correctly assume that there is a flu outbreak in that geography and shift inventory within their system to meet this demand. But could this already be too late? What about looking for demand signals at the ZMOT? When consumers are searching on line for “signs of the flu” or “how do I tell I have the flu.” Google has already demonstrated how it can take data from ZMOT and predict the flu outbreak – click here for story. Rather than waiting to see what is selling, what about anticipating what is going to be looked for at the store shelf?
For your supply chain, it would be beneficial to leverage this data to better anticipate demand. Rather than waiting for the data coming from POS, leverage the information at ZMOT to anticipate how that demand will happen. POS and other data can be used in conjunction to adjust your demand signals. More and more consumers already know what they want when they enter your store or at the purchase point, those that can not only get to them at ZMOT but also leverage information from ZMOT will ensure that the first moment of truth is heavily in their favor.
The saying “you read my mind” can become a reality if you tap into the demand signal that is at the ZMOT.
We are currently being reminded that disruptive technology is all around us…phones, digital cameras, MP3s, steam power are just some examples. There is a new device that might prove as disruptive – the 3D printer. Now you can purchase one at your local Staples!
Wow. Yes I might be showing my dorky side. 3D printers have the potential to be a mini personal factory. A factory that could churn out anything a computer program can offer. Think about the possibilities. You forgot a part for your kid’s bicycle? Go to the Trek web site and download the specs to your printer. Last minute gift for your significant other? Head off to RedEnvelope and find a nice gift that you can “print” out. Your Christmas gifts might come via an email…to be manufactured by your 3D printer.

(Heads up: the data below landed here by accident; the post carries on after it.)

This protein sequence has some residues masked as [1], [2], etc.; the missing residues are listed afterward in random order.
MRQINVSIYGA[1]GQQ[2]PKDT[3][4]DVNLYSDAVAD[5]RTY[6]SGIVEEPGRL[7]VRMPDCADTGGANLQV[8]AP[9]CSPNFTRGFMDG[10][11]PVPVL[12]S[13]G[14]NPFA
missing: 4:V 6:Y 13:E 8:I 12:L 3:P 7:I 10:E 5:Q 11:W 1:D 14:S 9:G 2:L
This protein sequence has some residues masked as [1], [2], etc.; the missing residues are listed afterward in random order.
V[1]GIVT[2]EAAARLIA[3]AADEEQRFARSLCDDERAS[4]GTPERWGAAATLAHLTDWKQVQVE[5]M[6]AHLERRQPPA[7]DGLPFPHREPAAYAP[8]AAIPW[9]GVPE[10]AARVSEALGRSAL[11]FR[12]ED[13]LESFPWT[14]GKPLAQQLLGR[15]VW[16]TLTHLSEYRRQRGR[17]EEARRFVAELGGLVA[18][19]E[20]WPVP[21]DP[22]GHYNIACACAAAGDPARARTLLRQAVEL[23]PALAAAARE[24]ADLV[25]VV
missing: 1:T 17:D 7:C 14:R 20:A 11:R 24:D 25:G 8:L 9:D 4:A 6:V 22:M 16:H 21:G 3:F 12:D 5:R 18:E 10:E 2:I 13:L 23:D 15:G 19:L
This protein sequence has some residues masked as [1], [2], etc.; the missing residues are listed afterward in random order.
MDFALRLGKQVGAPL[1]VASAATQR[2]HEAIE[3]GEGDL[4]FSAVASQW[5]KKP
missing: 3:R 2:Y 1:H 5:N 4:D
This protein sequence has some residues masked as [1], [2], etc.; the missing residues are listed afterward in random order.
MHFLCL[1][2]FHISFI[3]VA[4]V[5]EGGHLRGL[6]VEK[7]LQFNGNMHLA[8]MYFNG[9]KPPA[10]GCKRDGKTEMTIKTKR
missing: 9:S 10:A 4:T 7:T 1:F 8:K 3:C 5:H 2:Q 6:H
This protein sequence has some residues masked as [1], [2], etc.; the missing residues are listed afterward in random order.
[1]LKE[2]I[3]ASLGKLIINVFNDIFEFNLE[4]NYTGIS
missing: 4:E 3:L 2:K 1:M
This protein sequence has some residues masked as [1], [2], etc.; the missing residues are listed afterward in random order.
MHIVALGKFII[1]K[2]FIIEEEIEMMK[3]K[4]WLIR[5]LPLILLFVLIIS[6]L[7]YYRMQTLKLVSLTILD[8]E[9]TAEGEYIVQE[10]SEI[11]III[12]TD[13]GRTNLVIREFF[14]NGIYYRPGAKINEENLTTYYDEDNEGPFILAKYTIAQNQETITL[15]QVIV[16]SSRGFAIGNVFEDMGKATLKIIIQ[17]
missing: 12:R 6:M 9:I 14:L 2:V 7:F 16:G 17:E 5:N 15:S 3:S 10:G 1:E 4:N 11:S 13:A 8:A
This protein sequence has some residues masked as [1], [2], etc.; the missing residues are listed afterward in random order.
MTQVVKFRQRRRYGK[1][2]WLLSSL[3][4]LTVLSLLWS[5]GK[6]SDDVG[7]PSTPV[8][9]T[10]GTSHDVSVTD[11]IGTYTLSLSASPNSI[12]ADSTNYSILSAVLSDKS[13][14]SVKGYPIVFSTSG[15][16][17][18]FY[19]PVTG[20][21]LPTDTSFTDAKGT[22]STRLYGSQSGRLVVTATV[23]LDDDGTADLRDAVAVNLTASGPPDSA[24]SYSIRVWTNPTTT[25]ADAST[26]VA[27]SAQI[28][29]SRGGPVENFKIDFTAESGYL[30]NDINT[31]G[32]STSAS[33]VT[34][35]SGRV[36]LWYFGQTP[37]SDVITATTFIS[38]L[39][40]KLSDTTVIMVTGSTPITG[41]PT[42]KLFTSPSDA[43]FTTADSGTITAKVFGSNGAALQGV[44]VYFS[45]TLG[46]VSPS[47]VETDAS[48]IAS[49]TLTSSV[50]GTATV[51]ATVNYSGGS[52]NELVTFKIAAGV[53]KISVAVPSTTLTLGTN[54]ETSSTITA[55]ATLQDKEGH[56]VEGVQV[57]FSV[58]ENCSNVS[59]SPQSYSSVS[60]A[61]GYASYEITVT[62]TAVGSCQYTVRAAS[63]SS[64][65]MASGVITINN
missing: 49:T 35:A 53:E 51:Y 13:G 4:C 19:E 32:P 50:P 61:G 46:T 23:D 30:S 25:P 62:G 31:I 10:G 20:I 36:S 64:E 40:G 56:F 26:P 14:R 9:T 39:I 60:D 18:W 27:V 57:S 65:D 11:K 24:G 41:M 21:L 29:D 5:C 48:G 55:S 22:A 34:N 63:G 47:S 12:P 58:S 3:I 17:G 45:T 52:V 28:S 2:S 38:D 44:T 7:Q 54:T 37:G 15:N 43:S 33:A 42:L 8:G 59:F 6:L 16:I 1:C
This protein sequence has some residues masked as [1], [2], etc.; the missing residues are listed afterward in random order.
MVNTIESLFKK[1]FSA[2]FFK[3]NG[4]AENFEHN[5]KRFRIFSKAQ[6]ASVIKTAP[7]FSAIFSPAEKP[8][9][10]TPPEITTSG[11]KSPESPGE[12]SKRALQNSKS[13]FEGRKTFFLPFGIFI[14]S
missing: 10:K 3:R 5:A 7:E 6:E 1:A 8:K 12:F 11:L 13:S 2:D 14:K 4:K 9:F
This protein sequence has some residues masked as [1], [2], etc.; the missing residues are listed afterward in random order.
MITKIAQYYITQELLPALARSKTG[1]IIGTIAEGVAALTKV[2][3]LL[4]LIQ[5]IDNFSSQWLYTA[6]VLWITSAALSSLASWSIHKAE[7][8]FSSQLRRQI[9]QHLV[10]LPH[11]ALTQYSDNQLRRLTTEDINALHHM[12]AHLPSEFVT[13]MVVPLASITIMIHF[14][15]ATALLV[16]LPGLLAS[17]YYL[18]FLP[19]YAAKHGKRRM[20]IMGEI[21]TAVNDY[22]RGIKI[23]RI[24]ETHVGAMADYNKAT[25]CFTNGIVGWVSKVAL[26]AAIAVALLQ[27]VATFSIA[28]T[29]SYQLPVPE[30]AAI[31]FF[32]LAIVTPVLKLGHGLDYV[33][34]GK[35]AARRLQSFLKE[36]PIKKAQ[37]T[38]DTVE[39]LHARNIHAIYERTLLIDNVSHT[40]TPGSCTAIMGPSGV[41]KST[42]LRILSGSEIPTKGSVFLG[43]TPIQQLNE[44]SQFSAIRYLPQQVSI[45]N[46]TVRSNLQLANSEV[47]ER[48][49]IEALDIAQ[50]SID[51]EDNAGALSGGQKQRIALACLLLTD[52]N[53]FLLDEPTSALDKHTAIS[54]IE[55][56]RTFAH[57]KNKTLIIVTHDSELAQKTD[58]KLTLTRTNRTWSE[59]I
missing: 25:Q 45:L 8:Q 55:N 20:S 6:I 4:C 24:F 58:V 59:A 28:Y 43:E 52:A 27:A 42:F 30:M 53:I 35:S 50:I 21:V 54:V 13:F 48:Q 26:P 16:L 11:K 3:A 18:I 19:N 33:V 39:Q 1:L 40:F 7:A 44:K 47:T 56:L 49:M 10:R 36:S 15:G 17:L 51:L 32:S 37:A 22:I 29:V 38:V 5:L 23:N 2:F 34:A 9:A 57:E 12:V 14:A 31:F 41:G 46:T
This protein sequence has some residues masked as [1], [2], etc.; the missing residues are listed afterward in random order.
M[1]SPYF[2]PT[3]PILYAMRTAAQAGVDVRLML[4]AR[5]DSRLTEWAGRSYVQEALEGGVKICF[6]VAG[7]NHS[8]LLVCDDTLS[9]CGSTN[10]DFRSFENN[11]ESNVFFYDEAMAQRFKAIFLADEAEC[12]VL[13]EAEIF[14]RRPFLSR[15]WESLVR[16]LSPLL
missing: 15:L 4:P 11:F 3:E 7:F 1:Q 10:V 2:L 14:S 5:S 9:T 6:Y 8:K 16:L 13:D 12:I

3D printers will have a drastic impact on supply chains as well as consumers. With a retailer now offering this technology to the masses, we are about to experience some major disruptions.
Wow. In a recent interview, Blackberry CEO Thorsten Heins, claims that there is a limited future for the tablet. Really? He makes this statement as Apple generates more revenue from their tablets than Blackberry did from their entire business ($8.7b v $2.7b). This smells like a statement made in light of a
We hardly knew ya!
failed foray into the tablet market. This is just reflective of Blackberry’s demise – being a dollar late and a day late. Blackberry, like many of us, were caught off guard by the rise of the iPhone. Yes I will admit that I was a loyal Blackberry user and now I have no idea what I was thinking (I am on my second iPhone). However this is no excuse for Blackberry. Lots of companies were caught off guard, and many have been able to react and get back into the game – Samsung being a perfect example. Yet Blackberry appears to have their collective heads in the sand for example:
- Secure email was no longer the #1 selling reason for a smartphone – apps were. But for the business world having secure communications remains important. Double down on the corporate play, rather than trying to half appeal to developers to create apps for phones that aren’t designed well for apps (late to touch screen).
- Speaking of touch screens – stop trying to appeal to those who still wanted a tactile keyboard…with a phone that offered both tactile and touch. I will admit, again, that I resisted the notion of a touch screen keyboard. But I also was not going to try and use a device that had both. The Blackberry 10 finally has gone all in with the full touch screen…only a few years late.
- We need a tablet…oh wait there is no future. Blackberry did come out with a, from an engineering stand point, was a good device the Playbook. Yet once again it was late and marketed as an iPad competitor. Maybe it should have been targeted to the corporate world as a laptop replacement. Get ahead of the BYOD wave. Get these into the hands of IT departments and offer them as an alternative to laptops. Blackberry remains one of the most secure systems…lean on that advantage.
I guess the latest from Blackberry is another example of “if I say it…it will be true.” Unfortunately Blackberry is giving us a wonderful example of a great brand and product that has been caught behind the curve. Rather than recognizing this they are trying to convince themselves this is June 28, 2007 and the term iPhone has yet to enter our lexicon.